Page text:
Murder of Charles Blankenship
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Template:Infobox civilian attack On August 1, 1995, in Cincinnati, Ohio, Charles "Kevin" Blankenship, was shot and killed by his neighbor, Charles Cole. The murder occurred on the front porch of Cole's house and was recorded by Cole's home security system. The case was controversial and received wide publicity in Cincinnati at the time, because it was a case of whether the murder had been premeditated or was self-defense. On November 17, 1995, a jury found Cole guilty of the murder, and he was sentenced to life in prison. He was released however on November 3, 2004, having served just under 9 years in jail for the crime.
At 3:44 a.m. on August 1, 1995, 44-year-old Charles Cole was out on the front porch of his house in the 1600 block of Tremont Avenue, in the neighborhood of South Fairmount, in Cincinnati, Ohio. His neighbor, 24-year-old Charles "Kevin" Blankenship approached his house and walked up the steps onto his front porch. Cole and Blankenship reportedly had an ongoing feud between one another. Cole claimed Blankenship was a neighborhood bully who had harassed him on multiple occasions and reportedly threatened him. As Blankenship stepped on the porch of Cole's house, Cole took out a 9mm handgun from his back pocket and opened fire. He fired four shots at Blankenship. Blankenship was hit and fell down screaming in pain. The murder was recorded by a surveillance camera, which was part of Cole's home security system. Cole had installed the camera only weeks earlier. In the recording, Cole can be heard saying, "You want some more?", "You had enough, ain't you?". Blankenship then succumbed to his injuries and bled to death on the front porch of Cole's home.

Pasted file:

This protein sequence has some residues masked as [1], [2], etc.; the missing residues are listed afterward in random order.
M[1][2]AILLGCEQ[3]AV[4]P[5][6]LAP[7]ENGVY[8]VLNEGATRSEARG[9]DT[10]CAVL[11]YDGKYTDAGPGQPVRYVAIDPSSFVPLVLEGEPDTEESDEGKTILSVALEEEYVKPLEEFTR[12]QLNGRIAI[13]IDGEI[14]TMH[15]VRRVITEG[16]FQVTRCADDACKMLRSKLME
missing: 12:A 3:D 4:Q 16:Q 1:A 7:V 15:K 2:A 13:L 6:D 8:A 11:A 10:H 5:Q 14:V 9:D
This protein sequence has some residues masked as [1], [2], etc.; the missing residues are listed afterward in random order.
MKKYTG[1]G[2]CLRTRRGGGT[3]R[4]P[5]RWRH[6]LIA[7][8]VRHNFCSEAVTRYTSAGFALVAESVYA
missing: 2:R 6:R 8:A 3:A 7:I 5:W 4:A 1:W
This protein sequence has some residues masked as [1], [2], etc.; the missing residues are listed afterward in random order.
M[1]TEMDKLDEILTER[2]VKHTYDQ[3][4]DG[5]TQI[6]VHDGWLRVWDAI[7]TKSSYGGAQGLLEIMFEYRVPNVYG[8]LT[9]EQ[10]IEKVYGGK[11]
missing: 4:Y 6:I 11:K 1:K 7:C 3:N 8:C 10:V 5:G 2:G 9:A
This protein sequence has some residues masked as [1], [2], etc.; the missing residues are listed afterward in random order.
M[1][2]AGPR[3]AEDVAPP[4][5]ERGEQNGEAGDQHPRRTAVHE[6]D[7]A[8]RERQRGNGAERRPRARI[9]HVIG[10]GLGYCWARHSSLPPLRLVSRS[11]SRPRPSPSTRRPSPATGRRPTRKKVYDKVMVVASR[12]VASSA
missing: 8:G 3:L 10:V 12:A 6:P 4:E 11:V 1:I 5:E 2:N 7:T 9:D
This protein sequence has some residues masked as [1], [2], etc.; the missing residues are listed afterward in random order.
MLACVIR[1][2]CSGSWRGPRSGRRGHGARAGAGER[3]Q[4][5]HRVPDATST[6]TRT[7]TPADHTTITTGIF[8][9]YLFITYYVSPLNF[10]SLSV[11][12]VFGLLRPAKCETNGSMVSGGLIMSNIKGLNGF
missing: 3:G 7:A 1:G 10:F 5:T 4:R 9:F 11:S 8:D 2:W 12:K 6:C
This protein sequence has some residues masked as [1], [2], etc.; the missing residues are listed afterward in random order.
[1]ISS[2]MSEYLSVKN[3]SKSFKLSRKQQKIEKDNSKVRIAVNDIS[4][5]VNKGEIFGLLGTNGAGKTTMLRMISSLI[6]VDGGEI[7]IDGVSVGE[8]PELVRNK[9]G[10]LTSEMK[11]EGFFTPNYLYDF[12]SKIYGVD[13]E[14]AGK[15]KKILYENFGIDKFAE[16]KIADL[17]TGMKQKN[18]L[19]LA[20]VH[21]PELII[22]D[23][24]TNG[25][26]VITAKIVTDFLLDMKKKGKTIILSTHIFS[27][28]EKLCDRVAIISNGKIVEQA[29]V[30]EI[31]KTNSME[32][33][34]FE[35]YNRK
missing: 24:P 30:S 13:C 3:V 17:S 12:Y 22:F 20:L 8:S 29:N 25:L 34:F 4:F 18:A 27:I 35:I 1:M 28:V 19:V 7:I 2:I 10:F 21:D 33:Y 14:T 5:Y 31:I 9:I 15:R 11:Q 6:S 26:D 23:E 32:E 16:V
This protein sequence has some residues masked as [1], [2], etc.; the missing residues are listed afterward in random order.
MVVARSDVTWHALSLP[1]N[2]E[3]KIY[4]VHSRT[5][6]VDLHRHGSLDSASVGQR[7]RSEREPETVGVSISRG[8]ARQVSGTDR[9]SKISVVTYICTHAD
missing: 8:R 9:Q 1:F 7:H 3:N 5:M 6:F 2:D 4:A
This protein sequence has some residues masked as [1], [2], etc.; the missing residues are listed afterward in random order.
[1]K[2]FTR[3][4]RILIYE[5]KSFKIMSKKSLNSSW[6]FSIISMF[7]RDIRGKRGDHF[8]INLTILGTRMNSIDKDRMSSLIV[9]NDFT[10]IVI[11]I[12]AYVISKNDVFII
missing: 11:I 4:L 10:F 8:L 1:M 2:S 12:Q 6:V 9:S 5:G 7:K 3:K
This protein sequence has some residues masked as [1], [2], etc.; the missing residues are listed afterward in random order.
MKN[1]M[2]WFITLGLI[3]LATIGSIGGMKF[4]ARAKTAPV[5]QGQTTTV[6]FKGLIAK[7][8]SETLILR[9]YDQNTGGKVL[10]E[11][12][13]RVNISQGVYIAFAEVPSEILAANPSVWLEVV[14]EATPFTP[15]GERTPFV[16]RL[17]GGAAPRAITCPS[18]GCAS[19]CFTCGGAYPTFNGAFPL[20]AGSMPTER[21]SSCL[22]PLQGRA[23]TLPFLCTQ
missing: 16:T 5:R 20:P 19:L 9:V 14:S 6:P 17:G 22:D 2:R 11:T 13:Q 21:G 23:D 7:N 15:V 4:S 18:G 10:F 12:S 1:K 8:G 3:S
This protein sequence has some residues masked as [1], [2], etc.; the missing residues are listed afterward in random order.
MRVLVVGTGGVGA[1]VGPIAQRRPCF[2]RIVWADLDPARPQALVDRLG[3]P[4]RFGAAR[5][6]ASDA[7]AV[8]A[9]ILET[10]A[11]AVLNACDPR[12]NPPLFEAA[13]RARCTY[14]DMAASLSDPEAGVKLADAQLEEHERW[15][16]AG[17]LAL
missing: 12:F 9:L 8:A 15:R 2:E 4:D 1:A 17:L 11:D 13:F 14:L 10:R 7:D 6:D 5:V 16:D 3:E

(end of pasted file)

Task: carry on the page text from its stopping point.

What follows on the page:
Cole handed over the videotape of the murder to the police in hope that it would help his case. However, it ultimately had the complete opposite effect. Cole argued Blankenship was someone who had bullied him for years and on August 1 he finally snapped and had enough. When Blankenship charged onto his property, Cole claimed he was scared and felt Blankenship was trespassing and trying to rush him. Because of this, Cole argued he opened fire in self-defense. However, prosecutors argued it was cold blooded murder and described Cole as a vicious killer who had schemed to take Blankenship's life. Cole's defense attorney, Kenneth Levon Lawson, argued he was simply just a frightened man who was scared. Lawson described Cole as a simple man with little education, who was frightened by the bigger, bullylike Blankenship, who had threatened Cole prior to the shooting. Cole was charged with aggravated murder. The videotape which he had hoped would help his case, completely went against him. The fact that Cole didn't call police straight away after the shooting and because the tape recorded the murder were the reasons for Cole's conviction. The videotape showed Cole gloating after the killing, as he can be heard saying, "You had enough, ain't you?". Before Cole's trial, footage of the murder aired on American Journal. A rumor then circulated that Cole's defense attorney, Lawson, had sold the footage to the tabloid. Lawson later claimed it was given to them and that he took no money, as he didn't want anyone thinking he'd profited from Cole's crime.
On November 17, 1995, Cole was convicted of the murder and was sentenced to life in prison, without chance of parole for 18 years. Lawson claimed that without the videotape, he strongly believed Cole would have been found not guilty. Cole is no longer in prison however and was released from jail on November 3, 2004. According to the Federal Bureau of Prisons, he was incarcerated somewhere in Eastern Kentucky (E/KY). It was most likely in FCI Ashland, due to Cincinnati bordering the state of Kentucky and this being the closest Federal Correctional Institution in the state. Cole was incarcerated under registry number 08188-032.
In popular culture
Footage of the murder first aired in 1995 on the syndicated television newsmagazine program, American Journal. It is now available to watch on LiveLeak and was also featured in the 1998 shockumentary film, Banned from Television.
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- "Inmate Locator: CHARLES COLE". Federal Bureau of Prisons. https://www.bop.gov/inmateloc/.
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- "Junk Yard Dog of Justice". By John Johnston, The Cincinnati Enquirer (Cincinnati, Ohio). March 12, 1998. http://www.enquirer.com/editions/1998/03/12/loc_lawson12.html.